If you are pregnant, nursing, or on medication, you may need to avoid taking this medicinal herb. Before adding supplements to your diet, you should consult with your doctor to make sure it is safe for you to consume.
- Yield: About one 12 oz serving
- Pineapple – 6.37 oz (1 cup chunked pineapple)
- Green apple – 6.5 oz (1 medium apple)
- Spinach – 1.9 oz (2 cups spinach)
- Cucumber – 1.8 oz (1/5 cucumber)
- Celery – 0.85 oz (2/3 medium stalk)
- Lemon – 0.83 oz (1/4 lemon)
- Ginger – 0.3 oz (1 inch chunk of ginger root)
- Ashwagandha extract – 0.5 ml (one serving)
- Wash and weigh the produce.
- Prep the pineapple by removing the green crown and cut into chunks, leaving the skin on if you have a juice press.
- Quarter the lemon (leaving skin on) and place directly into the press. If you don’t have a juice press, peel the lemon and juice with the rest of the ingredients.
- Grind remaining ingredients together and press.
- Add the ashwagandha extract to the juice.
If you want a simpler version that is just as effective, make this ginger shot recipe. I drink 8 ounces of this juice every morning:
Anti-inflammatory juice shot recipe
- Yield: About seven 8 oz servings
- 1 whole pineapple
- 3 hands of ginger (about 10 oz)
- 1 bag of lemons (5-6)
- 2-3 green or red apples
- Ashwagandha extract – 0.5 ml (one serving per shot)
Citrus Carrot with Ashwagandha Juice
- Yield: About one 12 oz serving
- Ashwagandha root extract – 0.5 ml (one serving per shot)
- Grapefruit (peeled) – 5.5 oz (1 medium grapefruit)
- Orange (peeled) – 8.2 oz (2 medium oranges)
- Carrot – 3.5 oz (2-3 small carrots)
- Passion fruit pulp – 0.5 oz (about 1 passion fruit)
- Local honey – 0.75 ox (1 tablespoon honey)
- Wash the produce and prep by peeling the grapefruit and orange, then weigh the ingredients.
- Grind the grapefruit, orange and carrot, then press.
- Add the honey and ashwagandha extract to the juice and mix.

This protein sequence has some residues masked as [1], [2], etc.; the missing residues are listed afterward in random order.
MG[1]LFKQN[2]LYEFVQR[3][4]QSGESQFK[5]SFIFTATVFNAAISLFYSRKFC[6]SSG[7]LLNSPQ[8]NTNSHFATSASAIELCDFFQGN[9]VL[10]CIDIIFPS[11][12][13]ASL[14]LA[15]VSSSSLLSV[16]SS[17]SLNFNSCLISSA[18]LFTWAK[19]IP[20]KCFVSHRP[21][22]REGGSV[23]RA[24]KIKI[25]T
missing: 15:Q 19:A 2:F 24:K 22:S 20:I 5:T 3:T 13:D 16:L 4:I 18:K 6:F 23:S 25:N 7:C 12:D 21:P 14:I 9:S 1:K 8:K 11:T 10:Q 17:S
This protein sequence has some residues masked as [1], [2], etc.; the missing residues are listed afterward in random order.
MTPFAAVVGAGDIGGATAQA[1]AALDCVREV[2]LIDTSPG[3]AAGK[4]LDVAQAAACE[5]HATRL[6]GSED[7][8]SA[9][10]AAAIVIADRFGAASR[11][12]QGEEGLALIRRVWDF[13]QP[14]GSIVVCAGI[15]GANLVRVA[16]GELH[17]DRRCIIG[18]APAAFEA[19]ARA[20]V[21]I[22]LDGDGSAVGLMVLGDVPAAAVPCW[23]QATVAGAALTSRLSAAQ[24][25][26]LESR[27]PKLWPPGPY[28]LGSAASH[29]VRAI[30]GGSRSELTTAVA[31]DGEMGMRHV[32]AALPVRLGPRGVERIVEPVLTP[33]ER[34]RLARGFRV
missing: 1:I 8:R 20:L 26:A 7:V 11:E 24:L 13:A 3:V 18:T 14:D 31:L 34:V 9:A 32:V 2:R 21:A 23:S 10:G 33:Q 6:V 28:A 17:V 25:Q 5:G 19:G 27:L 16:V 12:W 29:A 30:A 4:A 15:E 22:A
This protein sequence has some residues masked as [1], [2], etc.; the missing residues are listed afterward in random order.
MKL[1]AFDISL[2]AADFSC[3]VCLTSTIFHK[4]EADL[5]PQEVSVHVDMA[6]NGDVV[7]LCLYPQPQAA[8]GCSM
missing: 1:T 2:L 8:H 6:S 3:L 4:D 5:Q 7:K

- Add the passion fruit (with seeds for texture), and mix.
Other Articles in This Series
The World of Adaptogens blog series
- Introduction to Adaptogens
- Chaga Mushroom: Benefits, Uses & Recipes
- Holy Basil: Benefits, Uses & Recipes
- USDA, Agricultural Research Service, National Plant Germplasm System. 2022. Germplasm Resources Information Network (GRIN Taxonomy). National Germplasm Resources Laboratory, Beltsville, Maryland, https://npgsweb.ars-grin.gov/gringlobal/taxon/taxonomydetail?id=102407
- Naturopathic care for anxiety: a randomized controlled trial ISRCTN78958974, https://pubmed.ncbi.nlm.nih.gov/19718255/
- A prospective, randomized double-blind, placebo-controlled study of safety and efficacy of a high-concentration full-spectrum extract of ashwagandha root in reducing stress and anxiety in adults, https://pubmed.ncbi.nlm.nih.gov/23439798/
- Withania somnifera (L.) Dunal root extract alleviates formalin-induced nociception in mice, https://pubmed.ncbi.nlm.nih.gov/26397759/
- Protective effects of Withania somnifera root on inflammatory markers, https://pubmed.ncbi.nlm.nih.gov/26989739/
- Examining the effect of Withania somnifera supplementation on muscle strength and recovery: a randomized controlled trial, https://pubmed.ncbi.nlm.nih.gov/26609282/
- Exploratory study to evaluate tolerability, safety, and activity of Ashwagandha (Withania somnifera) in healthy volunteers, https://pubmed.ncbi.nlm.nih.gov/23125505/
- Efficacy and Safety of Ashwagandha (Withania somnifera (L.) Dunal) Root Extract in Improving Memory and Cognitive Functions, https://pubmed.ncbi.nlm.nih.gov/28471731/
- Effect of standardized aqueous extract of Withania somnifera on tests of cognitive and psychomotor performance in healthy human participants, https://pubmed.ncbi.nlm.nih.gov/24497737/
- Molecular targets and mechanisms of cancer prevention and treatment by withaferin, https://pubmed.ncbi.nlm.nih.gov/24046237/
- Effect of Withania somnifera root extract on spontaneous estrogen receptor-negative mammary cancer in MMTV/Neu mice, https://pubmed.ncbi.nlm.nih.gov/25368231/
- Stabilization of membrane bound enzyme profiles and lipid peroxidation by Withania somnifera along with paclitaxel on benzo(a)pyrene induced experimental lung cancer, https://pubmed.ncbi.nlm.nih.gov/17003952/
- Immunomodulatory effects of Withania somnifera on azoxymethane induced experimental colon cancer in mice, https://pubmed.ncbi.nlm.nih.gov/20840055/
- Withaferin a alone and in combination with cisplatin suppresses growth and metastasis of ovarian cancer by targeting putative cancer stem cells, https://pubmed.ncbi.nlm.nih.gov/25264898/
- A Standardized Withania Somnifera Extract Significantly Reduces Stress-Related Parameters in Chronically Stressed Humans, https://blog.priceplow.com/wp-content/uploads/2014/08/withania_review.pdf
The information shared in this post is a combination of my personal experience, research, and knowledge as a certified holistic health coach, and is intended for educational purposes only. These statements have not been evaluated by the FDA and are not intended to diagnose, treat, cure, or prevent any disease or to be considered a substitute for professional medical advice.